- Posted by Gerhard Pramhas
- On 10. August 2017
Economics and health are two terms that we would not necessarily tie together, but there are a lot of analogies. Read more over here on how business economics and human health are connected and what we can learn from the history of the pacemaker!
Take reasonable measures
A small example of a comparison between people and companies: Your company is doing well – you don’t exactly know why, but you don’t see any reason to change anything. A healthy human behaves the same way. Why should you change your life if you do not suffer from anything? But if there are problems within your company, you will take measures and make decisions that could possibly further intensify your problems.
The pacemaker – good innovation, wrong decisions
This phenomenon took place in the 70s of the past century in the health sector:
We recognized the need for pacemakers at the beginning of the 1950s. At that time, the first – non-implantable – pacemakers were developed and used. Since these devices were not extremely practical to use and only slightly increased the patient’s quality of life, the first implantable pacemakers were developed a few years later, in the late 1950s. Their only shortcoming: They had a short battery life. At the beginning, they only provided hearts with vital electrical impulses for a few hours at a time, then later for a few months. The batteries had to be replaced accordingly, and patients had to undergo surgery every time. As you can imagine, there was a high risk of complications.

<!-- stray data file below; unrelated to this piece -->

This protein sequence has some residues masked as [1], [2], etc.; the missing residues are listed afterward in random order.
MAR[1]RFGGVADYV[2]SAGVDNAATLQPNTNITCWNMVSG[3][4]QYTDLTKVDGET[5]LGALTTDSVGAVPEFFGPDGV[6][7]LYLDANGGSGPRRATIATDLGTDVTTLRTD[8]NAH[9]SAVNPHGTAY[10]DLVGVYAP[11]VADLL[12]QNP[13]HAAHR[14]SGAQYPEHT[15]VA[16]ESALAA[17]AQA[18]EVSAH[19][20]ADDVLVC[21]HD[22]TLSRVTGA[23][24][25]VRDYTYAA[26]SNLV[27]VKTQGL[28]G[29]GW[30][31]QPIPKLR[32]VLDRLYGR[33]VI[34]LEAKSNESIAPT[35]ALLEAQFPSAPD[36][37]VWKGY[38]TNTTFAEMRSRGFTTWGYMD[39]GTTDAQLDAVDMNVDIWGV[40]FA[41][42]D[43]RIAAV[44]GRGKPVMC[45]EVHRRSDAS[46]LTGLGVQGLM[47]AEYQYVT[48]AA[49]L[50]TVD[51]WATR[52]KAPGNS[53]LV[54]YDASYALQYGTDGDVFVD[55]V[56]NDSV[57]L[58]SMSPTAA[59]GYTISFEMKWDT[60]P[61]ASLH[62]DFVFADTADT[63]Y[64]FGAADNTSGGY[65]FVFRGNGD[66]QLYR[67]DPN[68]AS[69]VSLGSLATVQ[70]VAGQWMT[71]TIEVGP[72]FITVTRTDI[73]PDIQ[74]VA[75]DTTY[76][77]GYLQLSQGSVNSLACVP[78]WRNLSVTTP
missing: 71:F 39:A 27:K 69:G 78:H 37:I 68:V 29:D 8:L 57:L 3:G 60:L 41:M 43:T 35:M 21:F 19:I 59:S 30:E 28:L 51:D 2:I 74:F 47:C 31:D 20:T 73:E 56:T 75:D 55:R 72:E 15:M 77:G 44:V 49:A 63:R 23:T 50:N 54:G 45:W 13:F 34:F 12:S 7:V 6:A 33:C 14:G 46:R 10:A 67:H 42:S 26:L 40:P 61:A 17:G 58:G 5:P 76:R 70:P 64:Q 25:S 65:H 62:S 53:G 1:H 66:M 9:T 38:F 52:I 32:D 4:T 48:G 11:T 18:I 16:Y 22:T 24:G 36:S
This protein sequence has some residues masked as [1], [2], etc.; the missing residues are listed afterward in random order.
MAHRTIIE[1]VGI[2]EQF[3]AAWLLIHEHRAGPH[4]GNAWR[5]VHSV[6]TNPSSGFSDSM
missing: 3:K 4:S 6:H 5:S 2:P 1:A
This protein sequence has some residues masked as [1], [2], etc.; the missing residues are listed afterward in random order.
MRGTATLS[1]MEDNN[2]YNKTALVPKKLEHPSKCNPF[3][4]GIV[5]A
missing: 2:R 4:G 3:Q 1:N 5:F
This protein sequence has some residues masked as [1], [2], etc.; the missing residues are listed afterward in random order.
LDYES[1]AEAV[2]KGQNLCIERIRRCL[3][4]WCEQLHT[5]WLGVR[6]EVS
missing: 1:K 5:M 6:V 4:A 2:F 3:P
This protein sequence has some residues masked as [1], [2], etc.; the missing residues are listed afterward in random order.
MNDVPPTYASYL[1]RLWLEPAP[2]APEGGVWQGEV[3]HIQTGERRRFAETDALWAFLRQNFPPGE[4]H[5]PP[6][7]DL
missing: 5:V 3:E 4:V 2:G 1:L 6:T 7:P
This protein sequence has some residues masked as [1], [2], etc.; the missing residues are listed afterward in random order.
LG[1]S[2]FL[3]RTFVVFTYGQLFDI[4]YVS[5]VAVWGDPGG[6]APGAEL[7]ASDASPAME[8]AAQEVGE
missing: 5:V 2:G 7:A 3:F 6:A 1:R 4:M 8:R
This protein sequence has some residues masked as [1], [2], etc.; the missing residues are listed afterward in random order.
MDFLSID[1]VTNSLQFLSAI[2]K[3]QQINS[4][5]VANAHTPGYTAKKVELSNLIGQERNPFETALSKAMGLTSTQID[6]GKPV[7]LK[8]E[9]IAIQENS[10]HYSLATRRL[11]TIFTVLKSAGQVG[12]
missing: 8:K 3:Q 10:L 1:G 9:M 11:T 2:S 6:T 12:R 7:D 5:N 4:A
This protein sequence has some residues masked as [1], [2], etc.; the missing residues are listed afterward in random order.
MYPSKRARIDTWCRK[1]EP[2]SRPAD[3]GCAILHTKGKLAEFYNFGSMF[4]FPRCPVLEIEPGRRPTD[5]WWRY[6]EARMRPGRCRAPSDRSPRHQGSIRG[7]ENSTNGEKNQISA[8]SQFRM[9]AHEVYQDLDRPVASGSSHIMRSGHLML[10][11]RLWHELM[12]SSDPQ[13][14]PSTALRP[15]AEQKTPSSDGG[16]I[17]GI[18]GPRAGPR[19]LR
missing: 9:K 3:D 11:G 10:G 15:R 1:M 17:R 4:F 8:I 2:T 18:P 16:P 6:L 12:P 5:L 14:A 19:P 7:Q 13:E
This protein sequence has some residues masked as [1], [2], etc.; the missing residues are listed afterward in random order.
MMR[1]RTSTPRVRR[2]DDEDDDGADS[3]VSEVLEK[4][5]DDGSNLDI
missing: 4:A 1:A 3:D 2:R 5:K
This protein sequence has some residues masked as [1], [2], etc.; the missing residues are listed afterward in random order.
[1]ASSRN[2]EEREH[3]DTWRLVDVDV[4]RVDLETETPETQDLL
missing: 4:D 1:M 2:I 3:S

The solution to the problem:
We started using pacemakers powered by a nuclear reactor – with plutonium. We simply ignored and pushed aside the fact that plutonium is one of the most toxic substances known to man.
In principle, the innovation was successful. If the pacemaker was implanted in a relatively young person, we could expect the device to last for an entire lifetime. The fact that the profitability of a device with such a high durability was not necessarily business-friendly was only mentioned in passing.
In the end, this technology failed for other reasons. On the one hand, the population was very negatively sensitized by the first nuclear accidents and catastrophes (1979 – Three Mile Island, USA; 1986 – Chernobyl, USSR), and on the other hand, there were concrete problems with the disposal of pacemakers. To this day, it has not yet been completely clarified how many patients in what country were buried with the small nuclear reactor implanted in them, or worse yet, cremated. From a purely technological standpoint, this development was a success at the time. However, it seems that nobody thought of the long-term consequences of the decision.
The correct approach makes the difference
How do you handle such difficult decisions in difficult times? Do you take advantage of every chance of economic success – regardless of potential negative consequences? To make sure that you don’t end up in this situation in the first place, it is crucial to make provisions during good times. Just like a healthy person must be aware of their own responsibility even when it is not yet necessary to seek intensive medical care, a company must prepare itself for small and major crises during times when everything goes well.
Proper innovation management and a “view from the outside” help to avoid operational blindness and prevent future use of “intensive” interventions. And I am happy to help you in these areas. Send me a contact request, and we will work together on avoiding larger cuts.